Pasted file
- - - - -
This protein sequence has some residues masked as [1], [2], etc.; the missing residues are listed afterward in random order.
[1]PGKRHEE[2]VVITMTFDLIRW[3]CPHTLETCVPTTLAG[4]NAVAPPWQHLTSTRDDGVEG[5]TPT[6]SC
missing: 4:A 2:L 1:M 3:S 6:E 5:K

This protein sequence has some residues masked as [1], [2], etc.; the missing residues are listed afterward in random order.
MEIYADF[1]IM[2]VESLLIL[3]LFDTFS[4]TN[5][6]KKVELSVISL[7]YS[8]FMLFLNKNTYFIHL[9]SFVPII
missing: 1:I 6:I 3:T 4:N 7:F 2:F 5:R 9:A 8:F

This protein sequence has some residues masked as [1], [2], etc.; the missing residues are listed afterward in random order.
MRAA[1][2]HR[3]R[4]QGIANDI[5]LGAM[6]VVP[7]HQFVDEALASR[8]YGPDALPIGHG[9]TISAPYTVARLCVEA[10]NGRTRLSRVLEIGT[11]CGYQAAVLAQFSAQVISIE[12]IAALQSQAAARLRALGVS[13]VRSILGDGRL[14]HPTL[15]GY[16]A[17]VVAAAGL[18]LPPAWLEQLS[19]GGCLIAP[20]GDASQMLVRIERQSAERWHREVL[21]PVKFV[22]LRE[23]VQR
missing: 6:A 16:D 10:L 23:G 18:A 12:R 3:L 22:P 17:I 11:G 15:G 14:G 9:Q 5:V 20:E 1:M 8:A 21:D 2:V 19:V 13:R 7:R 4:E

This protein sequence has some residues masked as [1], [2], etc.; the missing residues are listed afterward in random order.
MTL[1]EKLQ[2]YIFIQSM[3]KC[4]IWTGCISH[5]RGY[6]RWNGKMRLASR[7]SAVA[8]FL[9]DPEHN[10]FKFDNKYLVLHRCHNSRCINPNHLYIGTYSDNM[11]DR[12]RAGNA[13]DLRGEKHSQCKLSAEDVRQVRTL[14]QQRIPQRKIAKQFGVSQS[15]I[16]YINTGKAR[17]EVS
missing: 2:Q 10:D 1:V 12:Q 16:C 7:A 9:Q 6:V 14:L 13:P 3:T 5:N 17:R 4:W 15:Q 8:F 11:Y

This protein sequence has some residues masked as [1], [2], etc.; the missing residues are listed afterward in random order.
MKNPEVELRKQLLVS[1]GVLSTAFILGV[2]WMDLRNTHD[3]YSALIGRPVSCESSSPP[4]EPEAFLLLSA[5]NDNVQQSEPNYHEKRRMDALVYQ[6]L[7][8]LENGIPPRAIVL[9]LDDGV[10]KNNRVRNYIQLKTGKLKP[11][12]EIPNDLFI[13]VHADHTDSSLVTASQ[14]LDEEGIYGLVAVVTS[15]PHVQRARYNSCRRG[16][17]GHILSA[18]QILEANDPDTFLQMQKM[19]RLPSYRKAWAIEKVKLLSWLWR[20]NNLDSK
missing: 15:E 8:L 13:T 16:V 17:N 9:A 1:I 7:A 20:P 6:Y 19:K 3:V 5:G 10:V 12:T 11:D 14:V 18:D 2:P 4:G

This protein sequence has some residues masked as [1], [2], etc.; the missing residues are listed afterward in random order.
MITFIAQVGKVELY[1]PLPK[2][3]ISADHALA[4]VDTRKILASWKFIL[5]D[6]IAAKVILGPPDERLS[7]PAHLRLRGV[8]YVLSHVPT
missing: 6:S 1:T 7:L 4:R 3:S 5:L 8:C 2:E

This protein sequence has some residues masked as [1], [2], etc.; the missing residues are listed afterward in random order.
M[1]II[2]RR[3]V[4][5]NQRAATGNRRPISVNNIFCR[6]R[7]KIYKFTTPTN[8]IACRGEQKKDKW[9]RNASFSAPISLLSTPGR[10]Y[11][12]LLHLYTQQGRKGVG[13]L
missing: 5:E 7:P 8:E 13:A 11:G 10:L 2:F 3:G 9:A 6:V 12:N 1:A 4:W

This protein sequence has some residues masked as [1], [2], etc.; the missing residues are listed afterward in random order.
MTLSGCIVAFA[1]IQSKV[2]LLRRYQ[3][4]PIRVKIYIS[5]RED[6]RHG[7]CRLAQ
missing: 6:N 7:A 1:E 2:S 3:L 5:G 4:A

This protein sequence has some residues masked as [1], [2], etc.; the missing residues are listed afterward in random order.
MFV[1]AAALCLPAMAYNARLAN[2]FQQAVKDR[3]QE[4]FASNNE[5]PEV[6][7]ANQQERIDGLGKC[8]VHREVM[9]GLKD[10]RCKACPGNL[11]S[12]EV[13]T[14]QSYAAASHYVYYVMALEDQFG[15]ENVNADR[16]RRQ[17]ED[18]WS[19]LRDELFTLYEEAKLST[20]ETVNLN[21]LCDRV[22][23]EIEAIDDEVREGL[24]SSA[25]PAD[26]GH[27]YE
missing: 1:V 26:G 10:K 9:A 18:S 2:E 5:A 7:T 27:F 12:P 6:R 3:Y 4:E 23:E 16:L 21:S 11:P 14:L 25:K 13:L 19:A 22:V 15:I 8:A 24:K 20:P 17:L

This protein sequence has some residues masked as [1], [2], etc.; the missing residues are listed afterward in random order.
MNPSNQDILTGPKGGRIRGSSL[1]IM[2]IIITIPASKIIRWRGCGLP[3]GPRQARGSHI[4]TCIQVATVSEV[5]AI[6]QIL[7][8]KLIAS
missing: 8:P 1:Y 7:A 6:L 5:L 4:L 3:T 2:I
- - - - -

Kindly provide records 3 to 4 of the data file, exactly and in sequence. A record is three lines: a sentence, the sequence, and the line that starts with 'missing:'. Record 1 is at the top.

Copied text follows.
This protein sequence has some residues masked as [1], [2], etc.; the missing residues are listed afterward in random order.
MRAA[1][2]HR[3]R[4]QGIANDI[5]LGAM[6]VVP[7]HQFVDEALASR[8]YGPDALPIGHG[9]TISAPYTVARLCVEA[10]NGRTRLSRVLEIGT[11]CGYQAAVLAQFSAQVISIE[12]IAALQSQAAARLRALGVS[13]VRSILGDGRL[14]HPTL[15]GY[16]A[17]VVAAAGL[18]LPPAWLEQLS[19]GGCLIAP[20]GDASQMLVRIERQSAERWHREVL[21]PVKFV[22]LRE[23]VQR
missing: 6:A 16:D 10:L 23:G 18:A 12:R 3:L 22:P 17:I 11:G 15:G 14:G 9:Q 5:V 20:E 1:M 8:A 21:D 2:V 19:V 13:R 7:R 4:E

This protein sequence has some residues masked as [1], [2], etc.; the missing residues are listed afterward in random order.
MTL[1]EKLQ[2]YIFIQSM[3]KC[4]IWTGCISH[5]RGY[6]RWNGKMRLASR[7]SAVA[8]FL[9]DPEHN[10]FKFDNKYLVLHRCHNSRCINPNHLYIGTYSDNM[11]DR[12]RAGNA[13]DLRGEKHSQCKLSAEDVRQVRTL[14]QQRIPQRKIAKQFGVSQS[15]I[16]YINTGKAR[17]EVS
missing: 2:Q 10:D 1:V 12:Q 16:C 7:A 9:Q 6:V 14:L 13:P 3:T 5:N 17:R 4:W 15:Q 8:F 11:Y